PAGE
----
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The Surprising Connection Between Asthma and COVID-19

August 2, 2020 by Lee Group
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As the coronavirus pandemic intensifies throughout Texas, those with chronic conditions like asthma may be particularly concerned. Because the virus is still so new and scientists are having to learn about it in real-time, our understanding of COVID-19 grows over time, shedding new light on how it affects people both with and without chronic conditions. What we’ve recently come to understand about how COVID-19 affects those with asthma has come as a bit of a surprise because for many asthma sufferers, it is not as concerning as you might expect.

As it turns out, evidence is starting to emerge showing that it is only those with non-allergic asthma that are at any increased risk for more severe COVID-19 complications. These are people who experience asthma attacks triggered by exercise, stress, and other factors. Those who experience seasonal asthma flare-ups due to allergens, such as mold or pollen, do not appear to be at any heightened risk for COVID-19 complications or severity. This means that about half of adults and most children with asthma are at no increased risk for severe coronavirus complications.

What to do if you have asthma

Whichever of the types of asthma you have, you likely treat your condition with steroid medication. And because steroids can suppress the immune system, you may be tempted to stop your medication. Here at Laredo Emergency Room, our advice is: don’t. Keeping your asthma controlled is your best strategy for staying healthy and out of the emergency room. You also may be encouraged to know that some scientists think that because steroids work to reduce inflammation, they may actually help protect COVID-19 patients who use them. This means sticking with your medication and using your asthma spray at the first signs of asthma symptoms or an asthma attack.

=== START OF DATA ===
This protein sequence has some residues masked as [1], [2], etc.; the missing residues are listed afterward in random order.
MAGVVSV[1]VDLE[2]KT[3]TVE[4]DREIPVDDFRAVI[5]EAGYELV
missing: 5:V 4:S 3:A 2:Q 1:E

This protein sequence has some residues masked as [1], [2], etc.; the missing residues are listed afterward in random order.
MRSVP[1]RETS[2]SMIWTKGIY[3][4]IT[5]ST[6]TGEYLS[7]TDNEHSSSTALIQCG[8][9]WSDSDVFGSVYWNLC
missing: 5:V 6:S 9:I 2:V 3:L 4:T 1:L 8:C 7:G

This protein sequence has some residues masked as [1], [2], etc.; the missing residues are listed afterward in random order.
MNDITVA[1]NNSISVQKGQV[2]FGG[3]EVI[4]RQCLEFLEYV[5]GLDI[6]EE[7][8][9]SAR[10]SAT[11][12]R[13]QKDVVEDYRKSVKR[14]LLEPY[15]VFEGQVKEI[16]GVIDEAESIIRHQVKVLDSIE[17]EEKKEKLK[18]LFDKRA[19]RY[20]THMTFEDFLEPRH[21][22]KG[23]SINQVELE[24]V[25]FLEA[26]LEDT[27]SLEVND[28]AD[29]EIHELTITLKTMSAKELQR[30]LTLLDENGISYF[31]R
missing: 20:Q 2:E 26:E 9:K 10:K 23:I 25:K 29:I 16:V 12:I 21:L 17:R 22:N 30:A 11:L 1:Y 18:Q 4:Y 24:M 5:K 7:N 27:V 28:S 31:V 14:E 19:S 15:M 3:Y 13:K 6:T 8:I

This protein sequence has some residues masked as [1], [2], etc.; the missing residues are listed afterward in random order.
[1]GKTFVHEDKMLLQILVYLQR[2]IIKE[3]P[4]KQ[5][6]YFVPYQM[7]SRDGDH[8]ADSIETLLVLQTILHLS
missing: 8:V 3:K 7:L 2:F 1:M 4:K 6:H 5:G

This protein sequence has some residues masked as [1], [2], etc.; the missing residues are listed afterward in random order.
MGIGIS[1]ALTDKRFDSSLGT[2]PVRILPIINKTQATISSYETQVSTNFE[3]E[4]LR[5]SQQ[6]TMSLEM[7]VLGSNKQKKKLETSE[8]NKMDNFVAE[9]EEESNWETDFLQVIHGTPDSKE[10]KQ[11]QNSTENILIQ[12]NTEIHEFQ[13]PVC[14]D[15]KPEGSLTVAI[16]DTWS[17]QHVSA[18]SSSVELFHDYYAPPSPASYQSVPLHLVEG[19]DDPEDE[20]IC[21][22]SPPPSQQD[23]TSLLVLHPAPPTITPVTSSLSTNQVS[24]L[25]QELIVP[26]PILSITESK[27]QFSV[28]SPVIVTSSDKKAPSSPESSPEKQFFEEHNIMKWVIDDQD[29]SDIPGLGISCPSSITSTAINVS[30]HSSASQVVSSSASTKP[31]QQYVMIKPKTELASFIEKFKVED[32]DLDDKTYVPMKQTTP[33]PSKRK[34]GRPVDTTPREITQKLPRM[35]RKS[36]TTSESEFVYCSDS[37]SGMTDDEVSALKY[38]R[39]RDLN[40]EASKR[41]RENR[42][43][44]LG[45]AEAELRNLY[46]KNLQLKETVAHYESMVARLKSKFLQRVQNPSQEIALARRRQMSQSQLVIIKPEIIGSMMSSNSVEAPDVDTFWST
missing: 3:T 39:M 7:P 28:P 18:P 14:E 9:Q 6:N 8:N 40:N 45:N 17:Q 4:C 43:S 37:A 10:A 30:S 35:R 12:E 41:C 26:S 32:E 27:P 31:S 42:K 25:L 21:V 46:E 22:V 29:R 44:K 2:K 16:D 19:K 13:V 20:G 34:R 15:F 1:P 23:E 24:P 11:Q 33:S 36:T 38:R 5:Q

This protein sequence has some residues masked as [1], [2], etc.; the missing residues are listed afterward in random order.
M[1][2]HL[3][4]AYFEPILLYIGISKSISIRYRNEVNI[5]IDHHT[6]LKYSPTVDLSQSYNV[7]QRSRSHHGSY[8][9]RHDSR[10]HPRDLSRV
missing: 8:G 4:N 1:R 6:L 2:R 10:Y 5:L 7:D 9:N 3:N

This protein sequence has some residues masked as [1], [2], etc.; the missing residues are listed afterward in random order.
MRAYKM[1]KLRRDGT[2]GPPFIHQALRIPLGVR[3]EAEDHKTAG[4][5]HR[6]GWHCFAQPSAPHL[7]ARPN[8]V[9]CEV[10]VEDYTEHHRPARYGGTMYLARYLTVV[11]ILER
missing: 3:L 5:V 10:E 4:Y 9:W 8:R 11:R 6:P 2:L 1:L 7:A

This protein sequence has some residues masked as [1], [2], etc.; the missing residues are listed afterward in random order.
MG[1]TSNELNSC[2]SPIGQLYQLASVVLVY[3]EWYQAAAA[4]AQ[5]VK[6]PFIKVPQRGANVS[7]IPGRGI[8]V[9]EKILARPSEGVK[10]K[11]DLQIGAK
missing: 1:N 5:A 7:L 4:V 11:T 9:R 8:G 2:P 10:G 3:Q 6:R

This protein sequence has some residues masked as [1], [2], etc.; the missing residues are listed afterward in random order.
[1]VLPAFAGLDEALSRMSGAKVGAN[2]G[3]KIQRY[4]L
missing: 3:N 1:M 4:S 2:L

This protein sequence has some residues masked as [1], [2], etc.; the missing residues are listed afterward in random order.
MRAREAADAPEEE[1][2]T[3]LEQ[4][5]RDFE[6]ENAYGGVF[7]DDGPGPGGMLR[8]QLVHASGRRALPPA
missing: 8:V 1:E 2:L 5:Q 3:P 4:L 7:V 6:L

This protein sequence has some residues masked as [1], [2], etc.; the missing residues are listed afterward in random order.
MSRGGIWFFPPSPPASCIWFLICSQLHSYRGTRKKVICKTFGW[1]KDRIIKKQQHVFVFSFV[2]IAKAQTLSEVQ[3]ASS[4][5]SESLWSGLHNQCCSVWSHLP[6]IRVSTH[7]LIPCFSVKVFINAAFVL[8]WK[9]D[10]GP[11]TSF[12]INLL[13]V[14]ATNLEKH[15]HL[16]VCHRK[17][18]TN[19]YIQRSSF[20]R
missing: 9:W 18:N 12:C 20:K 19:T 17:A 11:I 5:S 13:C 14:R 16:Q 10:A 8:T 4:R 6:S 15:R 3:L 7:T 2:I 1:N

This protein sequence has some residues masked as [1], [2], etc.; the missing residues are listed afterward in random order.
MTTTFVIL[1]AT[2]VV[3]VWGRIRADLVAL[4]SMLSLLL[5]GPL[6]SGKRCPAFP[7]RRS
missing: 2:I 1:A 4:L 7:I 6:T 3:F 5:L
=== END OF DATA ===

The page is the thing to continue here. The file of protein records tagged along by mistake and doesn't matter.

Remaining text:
During the pandemic, you can reduce your chances of contracting the coronavirus in the first place by continuing to clean and disinfect high-touch surfaces, keep your hands clean, avoid touching your face, maintain a distance of 6 feet from others, avoid large crowds, and wear a face covering if you are able.

As someone with asthma, you’ll want to take some extra precautions, too. Talk to your treating physician and insurer about having an extra supply of emergency inhalers, allergy drugs, or other medications so that you can refill them less frequently and so that you have all you might need in case you need to avoid leaving home. Take extra care in avoiding the things that trigger an asthma attack. And take steps to reduce stress, such as by disconnecting from the news or electronic devices.

If you do experience asthma symptoms or an asthma attack during the pandemic, be sure to use your emergency medication ñ and to come to a fast ER like Laredo Emergency Room if needed. We’re taking extra precautions and making sure to keep our facilities clean so that we can safely care for you, no matter what.

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